The kitchen gadgets came out of the final stages of combining households. We still had some multiples of certain things and they simply did not fit in our small kitchen. These things I donated to Goodwill for a small tax write-off.

Finally, for the large, more valuable items, tools and appliances, I created a re-seller blog, for photographs and longer descriptions. Then I created a sellers account on craigslist and posted the items there. This has generated the most income and also helped me set-up and organize my wood shop.

Selling the books has been the most difficult part of the liquidation. The books I want to get rid of still hold more personal value than monetary value, so off-loading them for little money is hard. However, having them sit around in boxes or on shelves, just taking up space doesn’t make sense either. I guess it is time to add more books to my Amazon store.

March 6, 2012


Retro Mod Cardi

Since I started crocheting and then knitting, I’ve completed five sweaters. The first sweater was too big (no photos taken), the second sweater was too small. Then I learned how to create a swatch and test my gauge. The tricky thing with knitting clothes, that need to be a certain size, is that there are three factors that can greatly change the size of a stitch. The first is the size of the strand of yarn. Yarn comes in “standard” sizes the same way that women’s clothes do, which is to say, broad estimates of size, but a huge range within each estimate. The second factor is the size of the needle. Needle sizes are more standard than yarn sizes, but different needle lines will vary. Finally, and most varied, is the tension of the yarn. Tension is solely determined by the individual knitter. The more you knit, the more you learn what type of knitter you are from loose to tight. Also, depending on your mood, the time of day and where you are knitting, your own tension can change.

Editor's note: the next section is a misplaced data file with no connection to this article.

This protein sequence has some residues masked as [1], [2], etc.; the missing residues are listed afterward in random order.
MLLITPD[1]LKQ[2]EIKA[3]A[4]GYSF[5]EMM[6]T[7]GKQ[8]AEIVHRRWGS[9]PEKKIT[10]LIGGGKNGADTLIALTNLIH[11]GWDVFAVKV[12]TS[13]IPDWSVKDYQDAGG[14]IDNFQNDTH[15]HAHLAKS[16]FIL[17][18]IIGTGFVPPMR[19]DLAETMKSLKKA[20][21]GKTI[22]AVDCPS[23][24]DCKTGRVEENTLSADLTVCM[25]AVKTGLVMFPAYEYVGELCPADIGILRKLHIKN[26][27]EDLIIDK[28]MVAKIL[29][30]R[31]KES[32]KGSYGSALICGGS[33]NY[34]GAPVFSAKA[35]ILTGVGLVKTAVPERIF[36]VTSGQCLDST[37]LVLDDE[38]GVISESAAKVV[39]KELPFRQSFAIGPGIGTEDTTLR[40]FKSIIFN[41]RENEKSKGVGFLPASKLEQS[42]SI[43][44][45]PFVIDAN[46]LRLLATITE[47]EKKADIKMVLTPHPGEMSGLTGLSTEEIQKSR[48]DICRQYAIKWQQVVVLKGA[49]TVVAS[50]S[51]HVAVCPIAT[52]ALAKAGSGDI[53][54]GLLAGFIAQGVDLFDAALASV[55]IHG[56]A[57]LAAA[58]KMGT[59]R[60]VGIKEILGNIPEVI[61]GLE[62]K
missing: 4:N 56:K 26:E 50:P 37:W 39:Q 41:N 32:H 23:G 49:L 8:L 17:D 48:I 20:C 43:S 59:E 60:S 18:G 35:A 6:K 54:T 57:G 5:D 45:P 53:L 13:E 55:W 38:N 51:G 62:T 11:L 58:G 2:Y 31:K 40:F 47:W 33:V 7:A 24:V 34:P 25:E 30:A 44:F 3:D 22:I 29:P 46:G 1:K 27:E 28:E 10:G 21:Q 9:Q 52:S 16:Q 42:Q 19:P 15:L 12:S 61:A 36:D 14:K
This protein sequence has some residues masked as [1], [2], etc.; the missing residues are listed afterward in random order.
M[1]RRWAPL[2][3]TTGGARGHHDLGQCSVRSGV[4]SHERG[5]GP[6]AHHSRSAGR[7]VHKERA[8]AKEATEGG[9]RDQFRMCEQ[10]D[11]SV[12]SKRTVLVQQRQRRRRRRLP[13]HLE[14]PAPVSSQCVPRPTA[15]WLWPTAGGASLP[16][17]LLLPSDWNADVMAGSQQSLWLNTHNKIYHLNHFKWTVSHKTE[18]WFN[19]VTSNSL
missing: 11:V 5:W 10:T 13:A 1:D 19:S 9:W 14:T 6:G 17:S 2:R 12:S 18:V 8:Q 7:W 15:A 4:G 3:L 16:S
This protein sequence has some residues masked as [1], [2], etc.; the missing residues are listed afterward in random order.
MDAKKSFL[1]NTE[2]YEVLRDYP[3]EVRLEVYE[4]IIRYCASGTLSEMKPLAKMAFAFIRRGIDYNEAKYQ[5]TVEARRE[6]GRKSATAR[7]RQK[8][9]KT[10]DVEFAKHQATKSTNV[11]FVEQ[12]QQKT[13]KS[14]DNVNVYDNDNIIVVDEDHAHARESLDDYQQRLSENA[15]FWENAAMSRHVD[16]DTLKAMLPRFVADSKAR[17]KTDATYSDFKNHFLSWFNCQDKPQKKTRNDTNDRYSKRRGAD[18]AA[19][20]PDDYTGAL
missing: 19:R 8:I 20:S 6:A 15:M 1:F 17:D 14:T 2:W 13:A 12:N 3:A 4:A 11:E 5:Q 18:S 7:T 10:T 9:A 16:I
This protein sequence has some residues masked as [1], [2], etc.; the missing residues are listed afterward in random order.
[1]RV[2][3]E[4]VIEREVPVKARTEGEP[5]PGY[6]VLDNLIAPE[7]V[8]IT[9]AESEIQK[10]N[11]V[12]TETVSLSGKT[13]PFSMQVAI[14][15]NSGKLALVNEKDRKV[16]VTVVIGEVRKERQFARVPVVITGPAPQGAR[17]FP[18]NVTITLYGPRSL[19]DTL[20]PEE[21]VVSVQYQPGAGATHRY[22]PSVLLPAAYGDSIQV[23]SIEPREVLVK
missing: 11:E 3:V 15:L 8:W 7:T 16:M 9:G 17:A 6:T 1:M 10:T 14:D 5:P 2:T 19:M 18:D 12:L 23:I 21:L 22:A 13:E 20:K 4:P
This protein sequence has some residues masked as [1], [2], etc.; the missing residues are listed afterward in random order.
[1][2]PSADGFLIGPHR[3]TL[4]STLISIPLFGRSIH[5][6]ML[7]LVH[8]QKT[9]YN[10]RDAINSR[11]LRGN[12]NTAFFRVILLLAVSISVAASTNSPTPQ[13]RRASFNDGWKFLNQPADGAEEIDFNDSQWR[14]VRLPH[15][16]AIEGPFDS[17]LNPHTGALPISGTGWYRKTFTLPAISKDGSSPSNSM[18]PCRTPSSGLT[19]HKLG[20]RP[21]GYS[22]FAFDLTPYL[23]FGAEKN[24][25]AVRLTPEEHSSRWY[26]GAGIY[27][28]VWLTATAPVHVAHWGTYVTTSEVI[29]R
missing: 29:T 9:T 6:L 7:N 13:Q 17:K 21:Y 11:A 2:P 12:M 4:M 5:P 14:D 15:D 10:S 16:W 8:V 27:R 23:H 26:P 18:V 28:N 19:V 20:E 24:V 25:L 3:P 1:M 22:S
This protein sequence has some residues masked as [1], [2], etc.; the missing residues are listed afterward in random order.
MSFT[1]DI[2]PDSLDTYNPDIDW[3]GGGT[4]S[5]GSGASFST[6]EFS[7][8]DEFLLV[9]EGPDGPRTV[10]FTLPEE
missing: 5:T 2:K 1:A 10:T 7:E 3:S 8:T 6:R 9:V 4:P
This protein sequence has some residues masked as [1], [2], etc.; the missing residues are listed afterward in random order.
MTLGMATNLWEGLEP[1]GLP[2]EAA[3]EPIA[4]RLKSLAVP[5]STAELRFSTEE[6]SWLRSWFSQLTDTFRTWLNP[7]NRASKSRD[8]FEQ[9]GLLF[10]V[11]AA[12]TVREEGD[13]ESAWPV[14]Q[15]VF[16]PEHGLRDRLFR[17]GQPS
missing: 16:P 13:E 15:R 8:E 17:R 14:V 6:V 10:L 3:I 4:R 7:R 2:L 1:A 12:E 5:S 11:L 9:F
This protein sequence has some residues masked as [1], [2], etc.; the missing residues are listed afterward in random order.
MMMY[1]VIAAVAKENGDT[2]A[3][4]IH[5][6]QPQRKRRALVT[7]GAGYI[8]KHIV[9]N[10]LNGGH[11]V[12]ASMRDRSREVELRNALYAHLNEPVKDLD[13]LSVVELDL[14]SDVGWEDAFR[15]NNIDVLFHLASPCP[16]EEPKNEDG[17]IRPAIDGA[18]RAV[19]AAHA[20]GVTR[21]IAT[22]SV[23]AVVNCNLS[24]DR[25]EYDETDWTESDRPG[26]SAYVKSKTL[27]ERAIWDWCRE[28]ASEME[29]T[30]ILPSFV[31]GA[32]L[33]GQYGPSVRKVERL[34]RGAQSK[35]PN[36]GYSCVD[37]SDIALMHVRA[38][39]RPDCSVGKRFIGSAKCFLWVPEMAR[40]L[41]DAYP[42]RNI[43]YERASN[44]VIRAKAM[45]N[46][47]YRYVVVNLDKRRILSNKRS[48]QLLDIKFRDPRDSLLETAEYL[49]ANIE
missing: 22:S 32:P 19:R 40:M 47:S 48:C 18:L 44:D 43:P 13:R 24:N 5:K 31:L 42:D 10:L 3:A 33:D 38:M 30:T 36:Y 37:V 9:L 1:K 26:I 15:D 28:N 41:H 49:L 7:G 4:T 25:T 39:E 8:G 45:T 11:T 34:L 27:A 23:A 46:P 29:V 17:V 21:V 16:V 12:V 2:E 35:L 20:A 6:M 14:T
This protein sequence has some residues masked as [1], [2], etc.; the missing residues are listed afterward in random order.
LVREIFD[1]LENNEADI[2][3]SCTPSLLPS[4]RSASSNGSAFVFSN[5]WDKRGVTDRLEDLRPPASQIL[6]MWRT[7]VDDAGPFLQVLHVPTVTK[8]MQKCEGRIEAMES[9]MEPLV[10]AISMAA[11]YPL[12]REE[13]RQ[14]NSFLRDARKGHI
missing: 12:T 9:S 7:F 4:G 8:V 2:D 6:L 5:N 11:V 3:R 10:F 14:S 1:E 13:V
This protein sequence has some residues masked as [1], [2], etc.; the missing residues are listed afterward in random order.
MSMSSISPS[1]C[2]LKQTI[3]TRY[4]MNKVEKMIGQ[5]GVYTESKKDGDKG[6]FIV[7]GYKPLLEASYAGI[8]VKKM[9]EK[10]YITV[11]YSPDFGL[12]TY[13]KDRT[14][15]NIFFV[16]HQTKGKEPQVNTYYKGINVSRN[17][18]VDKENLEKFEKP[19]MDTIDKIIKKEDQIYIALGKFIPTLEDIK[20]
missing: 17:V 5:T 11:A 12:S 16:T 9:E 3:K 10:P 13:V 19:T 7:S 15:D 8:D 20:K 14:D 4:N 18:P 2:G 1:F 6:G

With these three factors, it is amazing that it is even possible to make something in a certain size. When someone designs a knitting pattern they are using a specific yarn, a specific needle and they themselves are holding the yarn at their own tension. Knitting a test swatch helps to determine if the instructions in the knitting pattern will match-up with the knitting size you are creating. I still don’t really like to swatch, but swatching is the reason I’ve had sweater success.

I finished my first, well fitting sweater about a year ago, just in time for our trip to Europe. Here I am wearing it in Paris. The yarn came from a local yarn producer and the sweater has a hood.

Central Park Hoodie

This fall I finished my second, well fitting sweater. This time I used more mass produced yarn. It has a large collar and fun textured knit work.

Jacket Cardi

Finally, I recently completed the more modern sweater pictured at the top of the post. This pattern reminds me of something you could buy at H&M, only nicer. The buttons run at a diagonal and it has a massive collar. Again, I used a more mass produced yarn.

Now I feel like I’m on a sweater roll. Next up I’m working on a summer weight sweater to wear with summer dresses. Ah summer dresses. I can’t wait!

  • Eating salted avocados with a spoon in Madison.
  • Blogging since 2003.